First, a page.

More than two dozen Island nonprofits are sharing $173,092 in grants awarded Tuesday night by the Permanent Endowment for Martha’s Vineyard.

In addition to its customary grant levels ranging from about $1,000 to $5,000, the endowment has added a new impact grant class of $15,000 to $25,000.

“We received 14 impact grant applications totaling $334,000,” permanent fund executive director Emily Bramhall told a room full of local nonprofit representatives, volunteers and community members at the Martha’s Vineyard Hebrew Center in Vineyard Haven.

Executive director Emily Bramhall. — Mark Alan Lovewell

“That was far exceeding what we had, but we were fascinated to learn the breadth of the need and the way that people could dream big.”

The endowment chose two of the 14 applications to fully fund this year. The Great Pond Foundation is receiving $16,500 to gather data on the biology of Edgartown Great Pond, and the Island Food Pantry now has $25,000 with which to buy a refrigerated truck to bring fresh and frozen produce and other foods from the mainland to the Vineyard.

“We estimate that one in 11 Vineyard residents is food-insecure,” said food pantry executive director Kayte Morris. “Last month, we had 900 people that we reached. We’re bringing 4,000 pounds of food [to the Island] every week. . . that’s over 200,000 pounds of food a year, and it’s being transported in a non-refrigerated box truck.”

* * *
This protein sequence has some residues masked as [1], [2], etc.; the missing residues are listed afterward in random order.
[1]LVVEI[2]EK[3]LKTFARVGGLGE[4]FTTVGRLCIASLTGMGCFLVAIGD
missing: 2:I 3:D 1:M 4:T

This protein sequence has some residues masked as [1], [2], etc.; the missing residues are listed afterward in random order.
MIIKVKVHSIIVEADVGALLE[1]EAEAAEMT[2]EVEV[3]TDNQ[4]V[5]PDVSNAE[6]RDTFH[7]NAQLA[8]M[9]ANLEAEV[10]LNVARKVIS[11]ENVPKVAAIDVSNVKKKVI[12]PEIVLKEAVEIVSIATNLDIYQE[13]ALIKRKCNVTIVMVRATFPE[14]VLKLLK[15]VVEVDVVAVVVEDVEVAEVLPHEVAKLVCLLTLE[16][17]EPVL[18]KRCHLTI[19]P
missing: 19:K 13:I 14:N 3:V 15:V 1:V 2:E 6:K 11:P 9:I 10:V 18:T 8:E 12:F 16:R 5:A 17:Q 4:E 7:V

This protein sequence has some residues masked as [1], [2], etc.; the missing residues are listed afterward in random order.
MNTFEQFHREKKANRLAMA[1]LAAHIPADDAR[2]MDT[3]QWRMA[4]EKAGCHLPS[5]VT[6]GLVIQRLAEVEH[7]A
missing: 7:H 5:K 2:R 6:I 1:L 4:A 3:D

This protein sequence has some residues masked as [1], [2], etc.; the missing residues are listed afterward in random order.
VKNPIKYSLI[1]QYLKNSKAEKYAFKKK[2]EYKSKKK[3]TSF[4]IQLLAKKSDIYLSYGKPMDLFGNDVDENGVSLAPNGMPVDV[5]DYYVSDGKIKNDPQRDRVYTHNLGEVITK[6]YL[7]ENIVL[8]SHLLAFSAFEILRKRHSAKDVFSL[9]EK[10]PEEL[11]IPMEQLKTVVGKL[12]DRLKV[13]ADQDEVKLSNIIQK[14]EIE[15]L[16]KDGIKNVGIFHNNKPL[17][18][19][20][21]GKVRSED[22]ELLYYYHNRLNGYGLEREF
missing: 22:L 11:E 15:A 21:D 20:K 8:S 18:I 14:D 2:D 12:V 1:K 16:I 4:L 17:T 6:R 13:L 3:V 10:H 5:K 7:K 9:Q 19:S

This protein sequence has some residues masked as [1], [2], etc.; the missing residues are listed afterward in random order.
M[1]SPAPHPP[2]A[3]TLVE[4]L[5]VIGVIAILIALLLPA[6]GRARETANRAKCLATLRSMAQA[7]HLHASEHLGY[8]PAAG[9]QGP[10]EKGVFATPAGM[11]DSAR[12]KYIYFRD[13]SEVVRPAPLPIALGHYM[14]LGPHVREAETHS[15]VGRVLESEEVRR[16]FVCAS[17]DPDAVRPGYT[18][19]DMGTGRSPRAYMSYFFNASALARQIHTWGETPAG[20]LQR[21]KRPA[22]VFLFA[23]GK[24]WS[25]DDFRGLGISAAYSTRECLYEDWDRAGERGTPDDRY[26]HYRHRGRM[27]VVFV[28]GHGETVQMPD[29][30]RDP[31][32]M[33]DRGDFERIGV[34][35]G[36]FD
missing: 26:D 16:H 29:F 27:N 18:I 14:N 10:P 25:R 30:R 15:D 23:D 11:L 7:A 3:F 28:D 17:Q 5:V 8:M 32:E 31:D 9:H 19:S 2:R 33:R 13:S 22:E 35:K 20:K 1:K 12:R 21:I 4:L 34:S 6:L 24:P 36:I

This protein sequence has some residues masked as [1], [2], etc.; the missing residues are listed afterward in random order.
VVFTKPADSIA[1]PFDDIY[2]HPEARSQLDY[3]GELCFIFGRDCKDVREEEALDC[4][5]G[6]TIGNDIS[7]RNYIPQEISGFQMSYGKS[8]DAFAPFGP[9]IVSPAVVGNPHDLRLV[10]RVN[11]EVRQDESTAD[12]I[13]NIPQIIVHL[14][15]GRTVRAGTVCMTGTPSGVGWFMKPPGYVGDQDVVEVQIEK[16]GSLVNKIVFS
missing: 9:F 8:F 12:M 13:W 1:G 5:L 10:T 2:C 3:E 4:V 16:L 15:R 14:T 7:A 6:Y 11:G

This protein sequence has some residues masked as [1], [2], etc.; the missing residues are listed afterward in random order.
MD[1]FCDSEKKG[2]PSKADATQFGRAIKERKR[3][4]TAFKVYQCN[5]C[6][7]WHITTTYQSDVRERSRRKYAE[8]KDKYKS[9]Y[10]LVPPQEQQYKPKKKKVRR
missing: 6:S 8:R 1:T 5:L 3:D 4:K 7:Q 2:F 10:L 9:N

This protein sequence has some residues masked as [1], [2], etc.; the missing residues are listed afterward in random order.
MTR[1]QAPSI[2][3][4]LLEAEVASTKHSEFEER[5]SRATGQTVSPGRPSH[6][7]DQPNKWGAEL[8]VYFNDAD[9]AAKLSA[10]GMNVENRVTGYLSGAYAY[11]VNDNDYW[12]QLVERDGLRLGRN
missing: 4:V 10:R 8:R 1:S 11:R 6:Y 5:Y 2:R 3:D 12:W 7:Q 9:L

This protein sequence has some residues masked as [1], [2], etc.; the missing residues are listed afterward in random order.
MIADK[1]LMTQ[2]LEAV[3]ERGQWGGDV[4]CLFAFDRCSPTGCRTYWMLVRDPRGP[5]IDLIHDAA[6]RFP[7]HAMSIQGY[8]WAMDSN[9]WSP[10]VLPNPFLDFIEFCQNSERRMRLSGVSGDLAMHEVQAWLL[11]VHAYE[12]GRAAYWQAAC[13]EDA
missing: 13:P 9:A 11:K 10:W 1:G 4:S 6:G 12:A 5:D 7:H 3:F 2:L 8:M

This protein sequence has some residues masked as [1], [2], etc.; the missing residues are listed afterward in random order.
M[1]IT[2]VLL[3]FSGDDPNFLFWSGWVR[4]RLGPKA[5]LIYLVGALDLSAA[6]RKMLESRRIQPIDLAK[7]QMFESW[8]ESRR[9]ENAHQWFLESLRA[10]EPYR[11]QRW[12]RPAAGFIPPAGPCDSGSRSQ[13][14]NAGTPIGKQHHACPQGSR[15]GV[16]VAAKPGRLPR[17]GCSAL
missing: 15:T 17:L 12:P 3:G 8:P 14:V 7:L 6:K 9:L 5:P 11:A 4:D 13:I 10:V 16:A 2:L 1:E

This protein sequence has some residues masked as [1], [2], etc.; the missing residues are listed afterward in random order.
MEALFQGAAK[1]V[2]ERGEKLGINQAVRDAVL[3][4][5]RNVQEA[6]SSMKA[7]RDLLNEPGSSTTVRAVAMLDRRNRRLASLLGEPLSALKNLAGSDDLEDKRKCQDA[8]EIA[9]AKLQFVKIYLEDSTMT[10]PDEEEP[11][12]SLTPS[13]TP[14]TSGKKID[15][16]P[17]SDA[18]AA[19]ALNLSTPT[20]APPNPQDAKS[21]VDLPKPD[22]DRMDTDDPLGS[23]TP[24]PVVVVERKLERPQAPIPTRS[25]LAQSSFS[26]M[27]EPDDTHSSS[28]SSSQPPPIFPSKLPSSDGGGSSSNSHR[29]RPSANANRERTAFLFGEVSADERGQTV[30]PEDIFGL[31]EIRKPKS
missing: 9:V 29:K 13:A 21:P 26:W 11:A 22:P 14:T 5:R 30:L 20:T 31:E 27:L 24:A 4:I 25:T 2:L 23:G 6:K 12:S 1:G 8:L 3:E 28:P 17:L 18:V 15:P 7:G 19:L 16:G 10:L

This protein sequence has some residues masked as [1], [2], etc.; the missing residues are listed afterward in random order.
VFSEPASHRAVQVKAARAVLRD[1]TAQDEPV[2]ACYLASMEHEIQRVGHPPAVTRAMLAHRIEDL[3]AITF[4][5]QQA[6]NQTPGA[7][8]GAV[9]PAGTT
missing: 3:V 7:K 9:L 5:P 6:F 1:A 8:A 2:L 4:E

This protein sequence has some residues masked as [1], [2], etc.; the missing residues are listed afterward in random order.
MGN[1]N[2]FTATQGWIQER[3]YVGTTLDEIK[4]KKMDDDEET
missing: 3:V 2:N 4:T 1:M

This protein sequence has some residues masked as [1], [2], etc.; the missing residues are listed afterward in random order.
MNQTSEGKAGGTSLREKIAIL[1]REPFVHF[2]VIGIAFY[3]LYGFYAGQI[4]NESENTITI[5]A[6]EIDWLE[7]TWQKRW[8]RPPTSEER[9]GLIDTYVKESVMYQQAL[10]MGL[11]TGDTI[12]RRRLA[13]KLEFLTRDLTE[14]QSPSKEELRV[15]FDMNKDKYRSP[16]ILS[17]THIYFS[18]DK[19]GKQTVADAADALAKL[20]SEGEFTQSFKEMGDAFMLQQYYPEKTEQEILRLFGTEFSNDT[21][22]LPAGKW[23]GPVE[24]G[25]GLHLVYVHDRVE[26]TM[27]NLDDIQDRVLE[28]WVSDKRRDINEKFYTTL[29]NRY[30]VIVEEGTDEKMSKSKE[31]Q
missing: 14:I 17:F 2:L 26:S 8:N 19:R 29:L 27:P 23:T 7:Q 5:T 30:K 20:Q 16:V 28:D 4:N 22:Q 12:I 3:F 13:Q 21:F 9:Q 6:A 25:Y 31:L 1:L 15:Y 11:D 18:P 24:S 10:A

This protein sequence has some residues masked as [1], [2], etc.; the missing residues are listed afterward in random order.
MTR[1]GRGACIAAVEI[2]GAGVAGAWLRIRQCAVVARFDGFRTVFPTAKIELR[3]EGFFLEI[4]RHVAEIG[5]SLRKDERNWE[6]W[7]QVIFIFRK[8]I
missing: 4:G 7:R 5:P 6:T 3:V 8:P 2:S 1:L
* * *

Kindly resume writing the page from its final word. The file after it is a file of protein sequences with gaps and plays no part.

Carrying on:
The food pantry will share the truck with other Island food charities, such as St. Augustine’s Church in Vineyard Haven, Ms. Morris said.

The Permanent Endowment for Martha’s Vineyard was founded in 1982 with a $60,000 bequest. — Mark Alan Lovewell

The impact grant announcements came at the end of a fast-paced ceremony in which Ms. Bramhall introduced speakers from each of the 28 nonprofit groups receiving grants. The endowment distributed $24,950 for the arts, not only to established arts nonprofits but also to Grace Episcopal Church for its community Messiah sing next month.

Health grants totaling $24,880 went to such causes as Hospice of Martha’s Vineyard and Windemere Nursing and Rehabilitation, but also to Featherstone Center for the Arts to support the memory support group that meets there weekly.

The $16,500 impact grant for the Great Pond Foundation was part of $41,662 in environmental grants to six organizations including Biodiversity Works, for a study on bats, and the Friends of Sengekontacket for a summer internship program.

Community grants totaled $81,600, including the $25,000 food pantry truck and grants to 10 other organizations.

Speaking in Wôpanâak, Durwood Vanderhoop of the Aquinnah Cultural Center greeted the audience before switching to English to thank the permanent foundation for funding the center’s Wampanoag history and cultural outreach. The grant will enable the center to bring its programming to schools in the winter months, when the unheated cultural center is closed, Mr. Vanderhoop said.

Founded in 1982 with a $60,000 bequest, the Permanent Endowment for Martha’s Vineyard now manages more than 50 funds totaling more than $12 million, and has distributed nearly $8 million to local causes. For more information, the website is